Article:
Students embark on placement in Bali

Psychology students head to Bali to pioneer a placement to help those with mental health issues.

Date: 4 November 2016

Students, Rabia Shabbir and Francesca Feletti, travelled to Bali to pioneer a mental health placement with SLV Global, a volunteering organisation which focus on providing opportunities for psychology students and graduates to gain valuable, practical experience within the mental health sector.

Rabia and Francesca, BSc Psychology students, ran therapeutic activity sessions in psychiatric facilities for individuals suffering from a range of mental health concerns.

They also worked at numerous government-run schools and social initiatives for children with disabilities as well as teaching English to the local community.

“The idea of approaching mental health in a completely different cultural context, of meeting people of different nationalities and of doing so on the other side of the world was so exciting that I told myself that I had to get involved with it,” said Francesca.

“The biggest challenge was probably to adapt to the rhythms. The alarm was set every day at 6am, because I had to travel a little bit to reach the service users of each project.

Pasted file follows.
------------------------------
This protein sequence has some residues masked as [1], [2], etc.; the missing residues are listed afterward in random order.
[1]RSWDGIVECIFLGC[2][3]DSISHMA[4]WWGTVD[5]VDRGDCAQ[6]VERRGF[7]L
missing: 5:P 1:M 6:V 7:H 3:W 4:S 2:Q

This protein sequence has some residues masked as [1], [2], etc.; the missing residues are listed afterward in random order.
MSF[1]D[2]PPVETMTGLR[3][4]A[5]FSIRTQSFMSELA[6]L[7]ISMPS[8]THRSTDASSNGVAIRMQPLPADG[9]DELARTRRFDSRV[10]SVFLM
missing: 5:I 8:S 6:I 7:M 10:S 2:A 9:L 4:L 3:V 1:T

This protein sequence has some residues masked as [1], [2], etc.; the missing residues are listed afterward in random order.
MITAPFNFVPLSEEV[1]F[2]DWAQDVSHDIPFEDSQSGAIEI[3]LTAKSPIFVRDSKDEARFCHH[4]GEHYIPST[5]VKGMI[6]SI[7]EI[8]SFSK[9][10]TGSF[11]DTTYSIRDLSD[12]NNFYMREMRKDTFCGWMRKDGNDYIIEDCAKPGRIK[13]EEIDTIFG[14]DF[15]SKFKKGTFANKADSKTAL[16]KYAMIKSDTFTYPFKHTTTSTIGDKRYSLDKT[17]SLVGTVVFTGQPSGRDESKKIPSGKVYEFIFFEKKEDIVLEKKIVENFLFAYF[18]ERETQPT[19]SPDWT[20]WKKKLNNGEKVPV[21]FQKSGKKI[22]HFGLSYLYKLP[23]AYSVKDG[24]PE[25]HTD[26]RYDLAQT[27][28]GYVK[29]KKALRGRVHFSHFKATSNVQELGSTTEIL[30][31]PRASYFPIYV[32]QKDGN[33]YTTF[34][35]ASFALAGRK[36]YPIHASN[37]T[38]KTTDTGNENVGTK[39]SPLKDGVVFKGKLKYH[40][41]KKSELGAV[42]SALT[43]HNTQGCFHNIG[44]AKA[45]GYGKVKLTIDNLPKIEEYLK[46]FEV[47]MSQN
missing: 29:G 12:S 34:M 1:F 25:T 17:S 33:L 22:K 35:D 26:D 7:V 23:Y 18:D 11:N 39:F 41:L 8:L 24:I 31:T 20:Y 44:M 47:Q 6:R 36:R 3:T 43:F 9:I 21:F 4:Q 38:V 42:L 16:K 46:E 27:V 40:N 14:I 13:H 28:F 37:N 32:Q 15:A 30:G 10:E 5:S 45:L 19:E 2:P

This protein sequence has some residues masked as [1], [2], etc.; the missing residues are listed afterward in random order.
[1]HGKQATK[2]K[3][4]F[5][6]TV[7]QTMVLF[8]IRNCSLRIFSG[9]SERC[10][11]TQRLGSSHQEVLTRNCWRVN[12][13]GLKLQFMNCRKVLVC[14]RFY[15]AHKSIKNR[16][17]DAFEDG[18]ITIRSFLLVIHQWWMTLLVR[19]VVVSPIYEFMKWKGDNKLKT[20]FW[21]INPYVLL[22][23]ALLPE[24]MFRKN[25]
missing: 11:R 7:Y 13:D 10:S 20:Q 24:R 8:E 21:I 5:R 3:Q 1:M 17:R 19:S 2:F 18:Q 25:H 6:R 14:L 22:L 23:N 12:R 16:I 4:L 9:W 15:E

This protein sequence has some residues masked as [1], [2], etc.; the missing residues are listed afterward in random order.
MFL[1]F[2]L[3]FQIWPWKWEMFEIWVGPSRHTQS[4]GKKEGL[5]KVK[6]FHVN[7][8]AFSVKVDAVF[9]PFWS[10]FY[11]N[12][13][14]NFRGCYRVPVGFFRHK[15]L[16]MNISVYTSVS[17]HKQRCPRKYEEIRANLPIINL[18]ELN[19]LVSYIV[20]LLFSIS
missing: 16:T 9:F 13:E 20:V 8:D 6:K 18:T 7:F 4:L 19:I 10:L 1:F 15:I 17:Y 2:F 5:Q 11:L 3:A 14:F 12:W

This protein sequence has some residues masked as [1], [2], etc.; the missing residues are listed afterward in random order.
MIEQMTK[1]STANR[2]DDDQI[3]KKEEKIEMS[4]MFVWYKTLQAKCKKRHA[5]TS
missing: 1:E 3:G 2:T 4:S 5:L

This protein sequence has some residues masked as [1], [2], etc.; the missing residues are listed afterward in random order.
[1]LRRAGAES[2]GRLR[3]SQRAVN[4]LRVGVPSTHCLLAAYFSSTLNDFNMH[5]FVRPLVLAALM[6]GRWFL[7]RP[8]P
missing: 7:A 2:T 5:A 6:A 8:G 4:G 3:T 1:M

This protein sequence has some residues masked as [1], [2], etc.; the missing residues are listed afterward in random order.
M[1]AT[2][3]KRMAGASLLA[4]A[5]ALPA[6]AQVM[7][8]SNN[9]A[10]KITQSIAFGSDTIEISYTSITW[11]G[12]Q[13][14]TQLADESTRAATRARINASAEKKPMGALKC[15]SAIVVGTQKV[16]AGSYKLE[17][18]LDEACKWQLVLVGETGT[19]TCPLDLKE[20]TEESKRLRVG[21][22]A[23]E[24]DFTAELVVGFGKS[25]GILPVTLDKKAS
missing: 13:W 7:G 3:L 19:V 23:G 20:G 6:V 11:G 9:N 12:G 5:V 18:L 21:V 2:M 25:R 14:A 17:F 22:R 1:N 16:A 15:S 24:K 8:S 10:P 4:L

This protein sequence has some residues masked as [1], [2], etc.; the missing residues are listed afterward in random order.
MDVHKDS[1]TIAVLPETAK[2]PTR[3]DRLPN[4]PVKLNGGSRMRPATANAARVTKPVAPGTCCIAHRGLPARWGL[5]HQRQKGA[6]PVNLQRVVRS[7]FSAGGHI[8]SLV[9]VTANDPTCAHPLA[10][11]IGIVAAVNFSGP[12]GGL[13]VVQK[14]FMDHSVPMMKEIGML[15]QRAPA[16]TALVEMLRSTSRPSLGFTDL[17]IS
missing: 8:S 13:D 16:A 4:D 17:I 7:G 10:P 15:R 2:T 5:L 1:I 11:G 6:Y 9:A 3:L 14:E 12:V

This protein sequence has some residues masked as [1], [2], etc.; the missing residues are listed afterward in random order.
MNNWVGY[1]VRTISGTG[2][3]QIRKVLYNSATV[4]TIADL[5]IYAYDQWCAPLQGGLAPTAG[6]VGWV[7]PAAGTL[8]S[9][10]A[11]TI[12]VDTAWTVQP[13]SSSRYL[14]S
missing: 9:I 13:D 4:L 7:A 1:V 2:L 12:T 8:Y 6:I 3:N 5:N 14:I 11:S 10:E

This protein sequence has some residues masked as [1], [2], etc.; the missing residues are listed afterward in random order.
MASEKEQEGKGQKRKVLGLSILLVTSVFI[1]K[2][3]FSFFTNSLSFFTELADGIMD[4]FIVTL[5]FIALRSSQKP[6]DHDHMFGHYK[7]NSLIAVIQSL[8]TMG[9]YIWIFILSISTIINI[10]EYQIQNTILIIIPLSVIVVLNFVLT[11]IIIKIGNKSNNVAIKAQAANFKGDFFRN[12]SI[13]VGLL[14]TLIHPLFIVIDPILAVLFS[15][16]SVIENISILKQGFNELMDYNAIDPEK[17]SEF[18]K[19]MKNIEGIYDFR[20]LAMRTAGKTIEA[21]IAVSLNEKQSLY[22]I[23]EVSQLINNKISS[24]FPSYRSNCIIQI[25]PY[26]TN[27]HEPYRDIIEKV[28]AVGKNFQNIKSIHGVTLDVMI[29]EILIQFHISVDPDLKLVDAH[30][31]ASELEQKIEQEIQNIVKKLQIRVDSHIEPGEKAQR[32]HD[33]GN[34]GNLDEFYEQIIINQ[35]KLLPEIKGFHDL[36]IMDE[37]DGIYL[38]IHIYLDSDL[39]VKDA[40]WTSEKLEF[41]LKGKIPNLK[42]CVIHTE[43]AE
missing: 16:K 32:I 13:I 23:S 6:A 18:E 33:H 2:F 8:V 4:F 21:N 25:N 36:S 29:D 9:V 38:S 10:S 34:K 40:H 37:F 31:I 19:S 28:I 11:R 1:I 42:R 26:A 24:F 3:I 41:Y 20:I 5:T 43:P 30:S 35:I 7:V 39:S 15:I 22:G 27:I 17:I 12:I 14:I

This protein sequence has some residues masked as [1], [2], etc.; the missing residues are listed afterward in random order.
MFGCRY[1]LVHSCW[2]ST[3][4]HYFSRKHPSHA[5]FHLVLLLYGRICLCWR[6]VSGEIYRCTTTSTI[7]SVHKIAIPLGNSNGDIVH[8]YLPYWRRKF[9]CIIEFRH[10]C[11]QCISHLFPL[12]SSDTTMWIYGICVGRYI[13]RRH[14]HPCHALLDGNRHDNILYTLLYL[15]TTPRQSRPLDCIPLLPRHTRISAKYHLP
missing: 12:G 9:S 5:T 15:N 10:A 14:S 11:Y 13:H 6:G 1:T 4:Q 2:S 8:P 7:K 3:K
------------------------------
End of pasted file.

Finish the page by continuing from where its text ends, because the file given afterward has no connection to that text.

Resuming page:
“It is hard to say what the best part of it was because I think about the whole experience as one of the best of my life. If I had to pick one, I would say being completely immersed in a different culture and getting to know it to a proper extent. When you are a tourist you only do tourist things and it is never 100% authentic,” she continued.

Dr Chris Chandler, Head of the School of Psychology, said: “Rabia and Francesca are the most recent of our students to work with SLV.

“Both students travelled to Bali as volunteers working on mental health projects. Over the last four years SLV have provided our students with a unique opportunity to work in Sri Lanka on mental health projects, and now most recently in Bali. The experience is extremely valuable to our students and they gain immensely, both personally and professionally, from the work.

“Working in any mental health setting is challenging, but to do so overseas is an even greater challenge. They are now armed with a unique experience and journey of personal development that will increase their employability.”

Pictured: Francesca is on the far left.